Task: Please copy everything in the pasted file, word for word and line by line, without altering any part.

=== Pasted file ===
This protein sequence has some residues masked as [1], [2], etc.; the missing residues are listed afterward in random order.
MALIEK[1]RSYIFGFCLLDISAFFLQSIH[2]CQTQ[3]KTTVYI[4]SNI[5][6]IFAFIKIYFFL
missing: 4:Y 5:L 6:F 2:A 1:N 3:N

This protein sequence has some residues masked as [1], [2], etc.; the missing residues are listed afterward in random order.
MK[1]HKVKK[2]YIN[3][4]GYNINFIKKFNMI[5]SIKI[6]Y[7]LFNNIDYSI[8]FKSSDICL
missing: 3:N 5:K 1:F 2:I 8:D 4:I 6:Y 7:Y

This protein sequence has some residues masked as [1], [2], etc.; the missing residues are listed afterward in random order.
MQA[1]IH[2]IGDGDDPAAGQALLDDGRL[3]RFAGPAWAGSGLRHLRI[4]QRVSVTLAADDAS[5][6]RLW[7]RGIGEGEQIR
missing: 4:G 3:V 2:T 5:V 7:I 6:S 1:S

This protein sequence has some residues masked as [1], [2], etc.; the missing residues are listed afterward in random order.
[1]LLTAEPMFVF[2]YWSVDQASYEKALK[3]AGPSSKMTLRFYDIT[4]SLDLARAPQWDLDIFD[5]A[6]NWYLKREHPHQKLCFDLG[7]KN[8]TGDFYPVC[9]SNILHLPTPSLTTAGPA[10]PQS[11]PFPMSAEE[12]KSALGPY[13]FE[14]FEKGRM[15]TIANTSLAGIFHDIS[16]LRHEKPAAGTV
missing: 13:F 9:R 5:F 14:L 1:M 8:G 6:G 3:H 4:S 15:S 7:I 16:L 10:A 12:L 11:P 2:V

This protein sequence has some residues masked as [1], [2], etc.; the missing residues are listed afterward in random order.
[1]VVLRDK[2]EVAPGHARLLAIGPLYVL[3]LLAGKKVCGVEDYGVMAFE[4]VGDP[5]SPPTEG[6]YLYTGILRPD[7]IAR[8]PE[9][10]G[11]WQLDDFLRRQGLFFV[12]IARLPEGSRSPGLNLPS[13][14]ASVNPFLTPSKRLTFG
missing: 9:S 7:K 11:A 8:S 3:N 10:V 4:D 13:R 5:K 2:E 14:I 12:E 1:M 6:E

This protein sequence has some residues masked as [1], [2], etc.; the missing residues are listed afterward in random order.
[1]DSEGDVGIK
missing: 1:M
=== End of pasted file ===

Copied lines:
This protein sequence has some residues masked as [1], [2], etc.; the missing residues are listed afterward in random order.
MALIEK[1]RSYIFGFCLLDISAFFLQSIH[2]CQTQ[3]KTTVYI[4]SNI[5][6]IFAFIKIYFFL
missing: 4:Y 5:L 6:F 2:A 1:N 3:N

This protein sequence has some residues masked as [1], [2], etc.; the missing residues are listed afterward in random order.
MK[1]HKVKK[2]YIN[3][4]GYNINFIKKFNMI[5]SIKI[6]Y[7]LFNNIDYSI[8]FKSSDICL
missing: 3:N 5:K 1:F 2:I 8:D 4:I 6:Y 7:Y

This protein sequence has some residues masked as [1], [2], etc.; the missing residues are listed afterward in random order.
MQA[1]IH[2]IGDGDDPAAGQALLDDGRL[3]RFAGPAWAGSGLRHLRI[4]QRVSVTLAADDAS[5][6]RLW[7]RGIGEGEQIR
missing: 4:G 3:V 2:T 5:V 7:I 6:S 1:S

This protein sequence has some residues masked as [1], [2], etc.; the missing residues are listed afterward in random order.
[1]LLTAEPMFVF[2]YWSVDQASYEKALK[3]AGPSSKMTLRFYDIT[4]SLDLARAPQWDLDIFD[5]A[6]NWYLKREHPHQKLCFDLG[7]KN[8]TGDFYPVC[9]SNILHLPTPSLTTAGPA[10]PQS[11]PFPMSAEE[12]KSALGPY[13]FE[14]FEKGRM[15]TIANTSLAGIFHDIS[16]LRHEKPAAGTV
missing: 13:F 9:R 5:F 14:L 1:M 8:G 6:G 3:H 4:S 15:S 7:I 16:L 10:A 12:L 11:P 2:V

This protein sequence has some residues masked as [1], [2], etc.; the missing residues are listed afterward in random order.
[1]VVLRDK[2]EVAPGHARLLAIGPLYVL[3]LLAGKKVCGVEDYGVMAFE[4]VGDP[5]SPPTEG[6]YLYTGILRPD[7]IAR[8]PE[9][10]G[11]WQLDDFLRRQGLFFV[12]IARLPEGSRSPGLNLPS[13][14]ASVNPFLTPSKRLTFG
missing: 9:S 7:K 11:A 8:S 3:N 10:V 4:D 13:R 5:K 2:E 14:I 12:E 1:M 6:E

This protein sequence has some residues masked as [1], [2], etc.; the missing residues are listed afterward in random order.
[1]DSEGDVGIK
missing: 1:M